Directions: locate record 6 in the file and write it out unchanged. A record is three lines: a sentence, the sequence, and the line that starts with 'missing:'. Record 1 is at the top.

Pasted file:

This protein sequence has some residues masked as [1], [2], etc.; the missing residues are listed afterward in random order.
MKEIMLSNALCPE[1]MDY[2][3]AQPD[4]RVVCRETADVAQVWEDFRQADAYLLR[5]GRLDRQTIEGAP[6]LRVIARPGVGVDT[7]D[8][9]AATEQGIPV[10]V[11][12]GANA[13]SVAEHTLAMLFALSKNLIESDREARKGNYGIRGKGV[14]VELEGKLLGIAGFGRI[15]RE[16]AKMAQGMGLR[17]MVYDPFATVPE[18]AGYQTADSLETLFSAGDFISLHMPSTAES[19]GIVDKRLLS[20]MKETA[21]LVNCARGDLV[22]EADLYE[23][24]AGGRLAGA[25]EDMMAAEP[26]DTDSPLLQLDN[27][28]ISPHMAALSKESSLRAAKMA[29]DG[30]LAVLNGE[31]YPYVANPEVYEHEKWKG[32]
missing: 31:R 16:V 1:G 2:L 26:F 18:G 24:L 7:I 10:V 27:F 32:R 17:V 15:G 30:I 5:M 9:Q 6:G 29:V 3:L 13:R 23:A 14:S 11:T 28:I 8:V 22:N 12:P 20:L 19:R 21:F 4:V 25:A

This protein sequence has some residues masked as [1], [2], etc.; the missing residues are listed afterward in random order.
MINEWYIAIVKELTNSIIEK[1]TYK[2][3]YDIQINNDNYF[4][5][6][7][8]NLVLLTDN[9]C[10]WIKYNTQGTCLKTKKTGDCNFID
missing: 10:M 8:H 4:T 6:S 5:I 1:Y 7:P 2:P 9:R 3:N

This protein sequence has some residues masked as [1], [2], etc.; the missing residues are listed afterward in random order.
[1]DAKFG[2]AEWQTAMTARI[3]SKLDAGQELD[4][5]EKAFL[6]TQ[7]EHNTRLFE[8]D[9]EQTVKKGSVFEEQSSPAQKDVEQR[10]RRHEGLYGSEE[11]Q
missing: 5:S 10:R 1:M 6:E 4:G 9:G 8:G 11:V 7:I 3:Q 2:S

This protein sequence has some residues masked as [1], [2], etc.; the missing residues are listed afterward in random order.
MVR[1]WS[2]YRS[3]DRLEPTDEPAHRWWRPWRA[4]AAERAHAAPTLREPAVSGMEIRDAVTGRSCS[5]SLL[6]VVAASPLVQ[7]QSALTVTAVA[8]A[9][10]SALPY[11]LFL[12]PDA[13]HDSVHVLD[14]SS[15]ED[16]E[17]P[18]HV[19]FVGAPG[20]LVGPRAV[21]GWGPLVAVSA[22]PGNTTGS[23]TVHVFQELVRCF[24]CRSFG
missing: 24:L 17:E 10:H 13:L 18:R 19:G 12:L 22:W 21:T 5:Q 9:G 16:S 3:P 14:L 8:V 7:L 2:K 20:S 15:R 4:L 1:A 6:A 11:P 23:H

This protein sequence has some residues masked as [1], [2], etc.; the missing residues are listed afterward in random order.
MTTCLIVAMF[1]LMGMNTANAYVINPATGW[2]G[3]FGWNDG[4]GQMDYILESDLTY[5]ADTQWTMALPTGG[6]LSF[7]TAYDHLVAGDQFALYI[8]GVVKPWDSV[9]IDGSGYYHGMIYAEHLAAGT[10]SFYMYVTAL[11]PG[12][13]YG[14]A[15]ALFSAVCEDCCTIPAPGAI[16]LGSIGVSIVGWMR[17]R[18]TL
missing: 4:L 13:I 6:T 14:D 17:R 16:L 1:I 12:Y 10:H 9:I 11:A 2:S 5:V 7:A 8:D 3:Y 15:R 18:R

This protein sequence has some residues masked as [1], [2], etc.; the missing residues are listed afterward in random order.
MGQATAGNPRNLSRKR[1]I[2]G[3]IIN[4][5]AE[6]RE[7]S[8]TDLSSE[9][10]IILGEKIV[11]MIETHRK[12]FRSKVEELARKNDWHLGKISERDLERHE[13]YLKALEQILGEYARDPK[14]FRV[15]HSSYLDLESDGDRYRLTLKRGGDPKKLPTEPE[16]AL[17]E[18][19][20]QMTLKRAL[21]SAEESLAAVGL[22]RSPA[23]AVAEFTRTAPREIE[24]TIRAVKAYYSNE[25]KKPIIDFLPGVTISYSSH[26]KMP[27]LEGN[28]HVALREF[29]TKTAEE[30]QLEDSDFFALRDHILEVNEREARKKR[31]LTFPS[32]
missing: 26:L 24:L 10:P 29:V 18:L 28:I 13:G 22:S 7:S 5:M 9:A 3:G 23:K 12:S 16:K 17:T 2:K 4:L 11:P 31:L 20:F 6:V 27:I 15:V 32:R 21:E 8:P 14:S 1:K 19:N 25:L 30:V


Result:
This protein sequence has some residues masked as [1], [2], etc.; the missing residues are listed afterward in random order.
MGQATAGNPRNLSRKR[1]I[2]G[3]IIN[4][5]AE[6]RE[7]S[8]TDLSSE[9][10]IILGEKIV[11]MIETHRK[12]FRSKVEELARKNDWHLGKISERDLERHE[13]YLKALEQILGEYARDPK[14]FRV[15]HSSYLDLESDGDRYRLTLKRGGDPKKLPTEPE[16]AL[17]E[18][19][20]QMTLKRAL[21]SAEESLAAVGL[22]RSPA[23]AVAEFTRTAPREIE[24]TIRAVKAYYSNE[25]KKPIIDFLPGVTISYSSH[26]KMP[27]LEGN[28]HVALREF[29]TKTAEE[30]QLEDSDFFALRDHILEVNEREARKKR[31]LTFPS[32]
missing: 26:L 24:L 10:P 29:V 18:L 28:I 13:G 22:S 7:S 5:M 9:A 3:G 23:K 12:S 16:K 17:T 2:K 4:L 11:P 31:L 20:F 6:V 27:I 15:V 32:R 21:E 8:P 14:S 1:K 19:N 25:L 30:V